A similar attack occurred in December 2018, when two Molotov cocktails were thrown at the garage of Milan Jovanović, a journalist with the independent outlet Ž Jovanović had investigated corruption cases involving local authorities in the municipality of Grocka. His entire house was burned down.

The former president of Grocka municipality, Dragoljub Simonović, is the main suspect of ordering the attack. The public prosecutor demanded a maximum sentence for him and three others. The trial for this act opened in May 2019. The accused politician brought a crowd of supporters to cheer him during his first hearing. This local strongman is also suing the journalist and his editor in civil court for defamation and “causing emotional harm.” Jovanović is now escorted 24 hours a day by two plainclothes policemen.

Journalist Milan Jovanović escaped an assassination attempt which included arson of his house, which burned down. Photo by Zoran Drekalovic/Istinomer, used with permission.

In this case, at least the perpetrators and suspects were identified. Journalist Dragana Pećo of the Crime and Corruption Reporting Network (KRIK) wasn't so lucky — one year and nine months since her apartment was broken into and ransacked, the perpetrators are still at large.

How swift is justice in Serbia?

Stefanović also said that every person threatening journalists and attacking them “will be expediently brought to justice.” According to NUNS, however, “justice is not that expedient and, in some cases, it is not even reached.” Marija Vukasović, a lawyer from the Independent Journalist Association of Serbia told Istinomer in April:

Što se tiče prethodnih nekoliko godina, još je veliki broj nerešenih slučajeva koji se i dalje nalaze u postupcima pred tužilaštvom i gde počinioci nisu identifikovani. U poslednjih nekoliko meseci imamo slučajeve gde su policija i tužilaštvo brzo reagovali, ali to svakako nije dovoljno da bi se situacija poboljšala, a pogotovo ne da bi se reklo da se svaka pretnja, svako nasilje i udarac procesuiraju.

Regarding the previous few years, there is still a large number of unresolved cases which are still pending before the prosecutors’ offices and where perpetrators were not identified. In the past couple of months, there have been cases where police and prosecutors acted promptly, but this is certainly not enough to improve the situation, particularly not enough to say that every threat, every violence and strike is processed.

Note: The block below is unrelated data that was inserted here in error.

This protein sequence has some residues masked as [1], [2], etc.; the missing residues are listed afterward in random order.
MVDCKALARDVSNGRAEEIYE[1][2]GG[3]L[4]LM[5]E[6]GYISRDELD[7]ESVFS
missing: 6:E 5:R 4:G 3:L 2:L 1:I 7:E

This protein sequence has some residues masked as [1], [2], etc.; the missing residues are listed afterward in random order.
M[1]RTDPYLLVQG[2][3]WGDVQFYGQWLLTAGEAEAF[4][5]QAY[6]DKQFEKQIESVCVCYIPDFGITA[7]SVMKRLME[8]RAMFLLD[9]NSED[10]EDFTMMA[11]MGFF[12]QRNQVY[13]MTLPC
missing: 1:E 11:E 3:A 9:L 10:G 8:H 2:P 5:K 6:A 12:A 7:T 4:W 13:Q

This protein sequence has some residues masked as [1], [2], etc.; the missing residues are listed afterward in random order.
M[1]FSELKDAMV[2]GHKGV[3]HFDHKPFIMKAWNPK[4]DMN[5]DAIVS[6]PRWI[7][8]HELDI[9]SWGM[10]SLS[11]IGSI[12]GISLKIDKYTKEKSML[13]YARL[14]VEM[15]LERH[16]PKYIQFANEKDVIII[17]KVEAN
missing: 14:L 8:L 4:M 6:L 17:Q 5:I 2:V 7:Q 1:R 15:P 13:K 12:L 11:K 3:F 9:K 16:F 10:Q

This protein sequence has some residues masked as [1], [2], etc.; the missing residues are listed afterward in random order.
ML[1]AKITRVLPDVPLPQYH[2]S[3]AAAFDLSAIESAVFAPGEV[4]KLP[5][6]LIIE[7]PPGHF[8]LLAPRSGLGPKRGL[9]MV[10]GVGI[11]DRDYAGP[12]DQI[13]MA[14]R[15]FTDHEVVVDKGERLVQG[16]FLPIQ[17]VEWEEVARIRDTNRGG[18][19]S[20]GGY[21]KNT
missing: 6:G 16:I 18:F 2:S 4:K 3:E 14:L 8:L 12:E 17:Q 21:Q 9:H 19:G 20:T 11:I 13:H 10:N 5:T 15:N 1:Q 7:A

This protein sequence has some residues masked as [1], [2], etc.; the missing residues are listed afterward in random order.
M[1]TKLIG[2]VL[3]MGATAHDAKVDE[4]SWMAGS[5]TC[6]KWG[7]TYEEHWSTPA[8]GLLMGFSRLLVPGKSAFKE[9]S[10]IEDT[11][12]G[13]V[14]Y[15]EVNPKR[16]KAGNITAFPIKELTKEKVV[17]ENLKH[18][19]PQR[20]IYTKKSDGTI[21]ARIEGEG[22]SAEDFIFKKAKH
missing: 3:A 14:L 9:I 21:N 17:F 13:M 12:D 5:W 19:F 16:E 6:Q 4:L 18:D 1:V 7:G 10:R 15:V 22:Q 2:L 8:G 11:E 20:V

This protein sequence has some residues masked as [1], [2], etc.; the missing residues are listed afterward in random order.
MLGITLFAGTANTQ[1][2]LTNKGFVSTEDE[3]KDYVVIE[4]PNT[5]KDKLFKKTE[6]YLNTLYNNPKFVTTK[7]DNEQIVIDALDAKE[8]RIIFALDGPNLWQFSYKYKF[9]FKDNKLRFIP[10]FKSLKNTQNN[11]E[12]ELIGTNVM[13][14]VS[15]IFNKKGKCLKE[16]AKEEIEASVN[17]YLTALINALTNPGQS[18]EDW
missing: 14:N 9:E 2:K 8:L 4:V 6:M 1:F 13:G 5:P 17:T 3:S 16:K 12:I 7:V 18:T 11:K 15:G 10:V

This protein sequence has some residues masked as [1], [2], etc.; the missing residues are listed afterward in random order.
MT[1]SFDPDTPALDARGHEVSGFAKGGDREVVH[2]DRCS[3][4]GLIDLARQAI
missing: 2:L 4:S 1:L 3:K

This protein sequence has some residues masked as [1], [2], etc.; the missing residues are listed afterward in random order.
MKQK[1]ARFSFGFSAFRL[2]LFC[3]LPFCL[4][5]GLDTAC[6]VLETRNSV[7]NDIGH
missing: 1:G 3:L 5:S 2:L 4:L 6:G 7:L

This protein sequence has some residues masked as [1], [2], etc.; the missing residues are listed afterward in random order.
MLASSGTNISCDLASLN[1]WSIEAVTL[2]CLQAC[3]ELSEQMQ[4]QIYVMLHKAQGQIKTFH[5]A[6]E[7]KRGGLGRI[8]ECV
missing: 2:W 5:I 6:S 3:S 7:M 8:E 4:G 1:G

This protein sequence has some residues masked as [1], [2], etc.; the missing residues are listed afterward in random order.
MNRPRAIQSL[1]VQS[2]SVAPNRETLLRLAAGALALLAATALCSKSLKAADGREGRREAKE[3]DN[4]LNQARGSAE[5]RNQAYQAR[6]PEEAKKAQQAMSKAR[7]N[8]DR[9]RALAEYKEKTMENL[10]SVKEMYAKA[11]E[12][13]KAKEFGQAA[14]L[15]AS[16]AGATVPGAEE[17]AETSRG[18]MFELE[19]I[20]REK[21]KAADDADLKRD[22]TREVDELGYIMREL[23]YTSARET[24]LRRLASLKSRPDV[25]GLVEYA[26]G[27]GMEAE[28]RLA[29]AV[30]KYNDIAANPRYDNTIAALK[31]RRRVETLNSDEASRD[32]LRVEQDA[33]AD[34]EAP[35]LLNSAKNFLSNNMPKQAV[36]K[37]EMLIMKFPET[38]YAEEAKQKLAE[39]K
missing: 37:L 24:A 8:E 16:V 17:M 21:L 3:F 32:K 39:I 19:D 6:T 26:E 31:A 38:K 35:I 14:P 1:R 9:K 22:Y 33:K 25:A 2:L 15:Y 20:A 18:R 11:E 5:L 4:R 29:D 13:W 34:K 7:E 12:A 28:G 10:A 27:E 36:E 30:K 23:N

In figures, out of 31 cases of assaults and pressures against journalists that occurred last year, four have been resolved, 16 are still pending before the prosecution and police, and a misdemeanour procedure has been instituted in one case, NUNS data shows.

“In five cases, it was established that there were no elements of a criminal offence for ex officio prosecution, and two cases are in judicial proceedings. Two cases of threats have not been reported, and we have no information regarding one case”, Vukasović says.

In the year 2017, the total number of registered assaults and pressures against journalists was the same as in 2018 – 31. Out of that number, 13 cases are still pending before the prosecution office (in one case the application of opportunity principle is in course).

“In nine cases it was established that there were no elements for prosecution, as in, there were no elements of a criminal offence for ex officio prosecution. Six cases have been resolved – three cases by sentence, two cases by application of opportunity principle and, in one case, another state assumed responsibility for criminal prosecution. In two cases, the procedure is ongoing, and in another, the court rejected the criminal charges” NUNS lawyer explains.

Concerning stricter penalty provisions, which was also announced by the Minister, Vukasović commented that NUNS representatives were not aware of any ongoing amendment of criminal legislation. She said:

Ukoliko jeste, bilo bi dobro da se uključe i relevantna novinarska i medijska udruženja, s obzirom na to da učestvujemo u radu Stalne radne grupe za bezbednost novinara a imamo i Podgrupu za analizu krivičnog zakonika u okviru koje je urađena analiza krivičnih dela koja se mogu izvršiti na štetu novinara. NUNS je zajedno sa pravnim stručnjacima i advokatima uradio predloge za izmene krivičnog zakonodavstva koji bi trebalo da unaprede položaj novinara kada je u pitanju pravo na bezbedan i nesmetan rad.

If it is ongoing, it would be advisable to involve relevant journalist and media associations, considering that we participate in the work of the Permanent Working Group on Journalists’ Safety and there is also a sub-group for analyzing the Criminal Code, where an analysis has been prepared regarding criminal offences that may be perpetrated at the detriment of journalists. Together with legal experts and lawyers, NUNS has prepared the proposals for amendments of criminal provisions that would improve the status of journalists with regard to their right to safe and undisturbed work.